Voice of OC Publisher Norberto Santana, Jr., will be on today’s AirTalk with Larry Mantle. KPCC reporters in an in-studio roundtable segment about the key races to watch in Orange County. AirTalk is on KPCC between 10 a.m. and noon weekdays on 89.3 FM and online at https://www.scpr.org/programs/airtalk/.
The Society of Professional Journalists Los Angeles chapter honored Voice of OC Publisher Norberto Santana, Jr., as one of five distinguished journalists at its 42nd annual awards banquet. Santana is one of just five journalists given the “Distinguished Journalist” honor which goes to regional journalists across all forms of media; Santana’s honor is as the digital media professional. SPJ/LA states journalists are honored who “demonstrate good news judgment, a strong sense of ethics and a passion for getting the story right” and who also have achieved a record of career accomplishments. “I want to thank the Society of Professional Journalists, because without organizations like this our profession, which is under such attack, will wither,” Santana said during his acceptance speech. ” “When everybody else is running for the exits, the journalists run the other direction.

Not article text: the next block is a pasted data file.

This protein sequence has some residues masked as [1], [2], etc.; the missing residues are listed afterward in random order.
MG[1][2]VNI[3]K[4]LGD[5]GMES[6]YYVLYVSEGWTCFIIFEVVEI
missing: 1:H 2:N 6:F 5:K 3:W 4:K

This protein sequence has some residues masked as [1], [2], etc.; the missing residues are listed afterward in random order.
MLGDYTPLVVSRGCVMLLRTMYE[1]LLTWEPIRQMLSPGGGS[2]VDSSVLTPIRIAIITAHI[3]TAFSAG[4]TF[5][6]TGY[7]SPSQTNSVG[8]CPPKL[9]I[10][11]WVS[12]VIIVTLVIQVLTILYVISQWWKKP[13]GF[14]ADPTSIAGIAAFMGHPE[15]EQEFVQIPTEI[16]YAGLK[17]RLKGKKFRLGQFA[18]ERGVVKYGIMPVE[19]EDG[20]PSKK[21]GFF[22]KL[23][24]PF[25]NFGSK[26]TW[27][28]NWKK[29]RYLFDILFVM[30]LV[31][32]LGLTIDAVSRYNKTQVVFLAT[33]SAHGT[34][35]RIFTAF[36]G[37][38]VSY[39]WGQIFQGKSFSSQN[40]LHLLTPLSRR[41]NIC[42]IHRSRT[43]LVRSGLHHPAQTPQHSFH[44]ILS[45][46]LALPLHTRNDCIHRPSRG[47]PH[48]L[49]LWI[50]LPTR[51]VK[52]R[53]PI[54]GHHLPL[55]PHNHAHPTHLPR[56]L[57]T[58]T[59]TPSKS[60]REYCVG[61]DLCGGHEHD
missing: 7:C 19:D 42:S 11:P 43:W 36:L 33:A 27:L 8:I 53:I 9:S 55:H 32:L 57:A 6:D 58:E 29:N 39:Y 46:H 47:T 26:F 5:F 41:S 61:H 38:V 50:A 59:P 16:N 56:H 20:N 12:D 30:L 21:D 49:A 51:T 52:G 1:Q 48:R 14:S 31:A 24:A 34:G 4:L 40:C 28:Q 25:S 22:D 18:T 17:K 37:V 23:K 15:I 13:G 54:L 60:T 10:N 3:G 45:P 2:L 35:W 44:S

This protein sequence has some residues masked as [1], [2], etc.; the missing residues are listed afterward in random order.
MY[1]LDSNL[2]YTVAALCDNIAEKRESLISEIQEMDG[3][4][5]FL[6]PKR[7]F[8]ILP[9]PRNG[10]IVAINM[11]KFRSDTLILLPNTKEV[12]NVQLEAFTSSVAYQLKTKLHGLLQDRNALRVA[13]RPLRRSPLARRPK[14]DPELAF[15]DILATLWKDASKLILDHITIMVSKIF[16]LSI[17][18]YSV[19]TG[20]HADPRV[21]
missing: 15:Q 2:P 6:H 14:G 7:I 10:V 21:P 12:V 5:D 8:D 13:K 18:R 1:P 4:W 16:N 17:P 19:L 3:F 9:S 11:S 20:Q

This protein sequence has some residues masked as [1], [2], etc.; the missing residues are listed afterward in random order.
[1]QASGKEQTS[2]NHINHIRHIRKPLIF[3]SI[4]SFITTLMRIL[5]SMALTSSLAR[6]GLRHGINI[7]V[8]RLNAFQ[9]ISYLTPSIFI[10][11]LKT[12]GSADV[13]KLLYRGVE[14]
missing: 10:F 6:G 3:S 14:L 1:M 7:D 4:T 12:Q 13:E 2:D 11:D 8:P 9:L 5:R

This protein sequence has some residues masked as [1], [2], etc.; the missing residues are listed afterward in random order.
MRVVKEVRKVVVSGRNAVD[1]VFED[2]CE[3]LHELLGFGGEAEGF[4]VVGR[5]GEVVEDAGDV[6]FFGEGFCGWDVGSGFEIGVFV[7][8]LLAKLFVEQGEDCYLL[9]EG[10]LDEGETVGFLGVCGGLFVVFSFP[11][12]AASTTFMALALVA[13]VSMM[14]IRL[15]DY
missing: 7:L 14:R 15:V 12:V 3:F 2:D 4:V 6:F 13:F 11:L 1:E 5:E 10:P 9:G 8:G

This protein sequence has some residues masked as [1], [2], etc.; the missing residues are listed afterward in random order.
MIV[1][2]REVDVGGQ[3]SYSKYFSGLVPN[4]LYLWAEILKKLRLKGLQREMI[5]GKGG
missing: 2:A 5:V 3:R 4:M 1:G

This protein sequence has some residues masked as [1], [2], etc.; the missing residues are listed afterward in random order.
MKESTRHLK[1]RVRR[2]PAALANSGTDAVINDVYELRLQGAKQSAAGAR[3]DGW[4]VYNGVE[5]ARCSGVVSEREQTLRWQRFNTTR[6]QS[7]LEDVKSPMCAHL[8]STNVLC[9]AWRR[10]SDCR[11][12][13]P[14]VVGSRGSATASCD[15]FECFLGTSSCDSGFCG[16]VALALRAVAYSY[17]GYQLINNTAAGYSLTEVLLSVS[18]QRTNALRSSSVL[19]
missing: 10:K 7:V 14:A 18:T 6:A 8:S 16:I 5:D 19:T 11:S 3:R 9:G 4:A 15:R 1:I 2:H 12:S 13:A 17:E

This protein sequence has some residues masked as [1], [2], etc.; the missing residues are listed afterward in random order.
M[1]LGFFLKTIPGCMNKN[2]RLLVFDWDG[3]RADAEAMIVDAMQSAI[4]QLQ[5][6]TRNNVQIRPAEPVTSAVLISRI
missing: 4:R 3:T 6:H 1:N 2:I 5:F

That’s what U.S. District Judge David O. Carter asked at this morning’s latest federal hearing in Santa Ana on the homelessness crisis in Orange County. Our reporter Nick Gerda raised his hand halfway from the audience. Judge Carter said to Gerda, “Thank you for being here.”
Carter then turned to homeless advocates and said “(Voice of OC) will solve it…the notoriety will let good people step up (and) solve it.”
The moment captured the essence of what makes Voice of OC an essential part of civic engagement in Orange County. Covering a story such as the homeless communities living in the riverbed and the surrounding community cannot be done by dropping in once a month or once a week. Indeed, our newsroom has penned nearly a dozen stories on the crisis in recent weeks.
Voice of OC Publisher Norberto Santana, Jr., was asked to comment on the new ownership of the Los Angeles Times. He was one of several prominent people in Southern California identified by Southern California Public Radio. “It’s a very important thing for the owner to be a person of color. The news industry is one of the least diverse industries anywhere, and that impacts coverage. And a person of color at the top understands that.